In the center of the hall, the machines of the conserve production line are exhibited. Most of the machines come from the factory belonging to parmesan Zaccaria Rossi of Pieve located in Settimo, Florence, and were made by local parmesan mechanical industries. In the exhibit there is a 1950 Vettori & Manghi grinder; a 1955 Ghizzoni blancher; a Luciani 1945 sifter; a Boule made by Checchin & Quaquarini of Milan in 1920 in use at Emiliana Conserves of Busseto; a Negro peel press from 1950; a vertical piston pump from 1960; a Migliavacca filling machine from 1946; a manual pump from 1930 in use at Pezziol of Parma; a 1935 Kircheis Aue sealing machine used at Fratelli Mutti of Basilicanova; a 1930 Roche sealing machine; a 1970 Comet and a 1970 Perogalli sealing machine;

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The important modifications introduced in farming during the last decades of the 1800s caused a considerable change in the aspect of the agrarian landscape, especially in the flatland areas and at the foot of the hills. The building complex of the farm, which hosted the families of farmers, stables for animals, facilities for natural fertilizers, storage for animal feed, and the new farming machines, in many cases was enlarged to include a factory furnace and chimney. This was taller and more impressive than the chimneys of the dairy factories, and gave a new aspect to the landscape, as can be noticed, for example, in the 1925 paintings by Daniele de Strobel for the Chamber of Commerce, which are now at the Cariparma-Crédit Agricole building. The chimneys of conserve factories towered over the countryside and became the new reference points on the horizon of the new farming community, just like the church steeples had been earlier.

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According to Ministerial data, in 1890 in the province of Parma there were 16 active factories which possessed a total 35 direct heat boilers and employed 76 workers, of which 59 were men and 17 were women, and produced an average of 53,500 kilograms of black conserve loaves in a year.
In 1912, after thirty years of development, the Parma area conserve industry had become a real economic giant, as shown by the data of the Chamber of Commerce. There were 61 plants, owned by 56 individual entrepreneurs or societies, which on the average processed 150 million kilograms of tomato through 229 vacuum systems. The farmers were paid 7 Lire per 100 kilograms of tomatoes – the highest price recorded in the country – dealing out a total of 12 million Lire into the countryside. In 1990 there were 14 processing plants producing 5,5 million finished products and in 2009 there were 9 plants producing over 1 billion kilograms of product.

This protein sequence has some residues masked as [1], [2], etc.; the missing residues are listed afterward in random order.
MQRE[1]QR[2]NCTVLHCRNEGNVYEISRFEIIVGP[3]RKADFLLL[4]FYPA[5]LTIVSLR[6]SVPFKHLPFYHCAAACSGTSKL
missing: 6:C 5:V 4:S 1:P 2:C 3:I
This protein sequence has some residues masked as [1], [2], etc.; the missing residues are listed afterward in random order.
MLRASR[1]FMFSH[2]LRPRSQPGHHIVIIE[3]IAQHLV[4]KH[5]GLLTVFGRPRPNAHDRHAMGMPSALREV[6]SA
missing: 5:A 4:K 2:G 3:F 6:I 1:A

The graph shown in the panel shows the trend of this production development and the progressive concentration of the companies.
In the multimedia panel there is data from all of the documented conserve industries, both former and contemporary ones. Touching the surface with your hand in any place on the map, a set of plants in each area can be visualized.

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Tomatoes were usually hand picked by women in the fields. They passed through the rows, picked the ripe ones and placed them in a wicker basket or in a typical minela, a box with handles. They kept this on their arm, and when they got to the road at the end of a row, they delicately poured the contents into wooden boxes which were then loaded by the men into carts pulled by oxen and were brought to the factories.

The wooden boxes used until the 1930’s and until their final disappearance in the 1950s, were the same old ones used to harvest lambrusco vines, all tarnished by the black grapes. They were rather large and could contain up to 40 kilograms of tomato, and therefore in time smaller wooden boxes were used which could hold up to 25 kilograms. To store the finished product, barrels were used instead. These were formed by strips held together by iron circles, like the ones used for wine. They could hold about 100 kilograms of conserve. The barrels could be sold directly to large consumers like military or college dining facilities, for  example, or could be sold to other conserve industries. Or they could be stored at the factory to be processed at a later time, in winter, to suit the market request.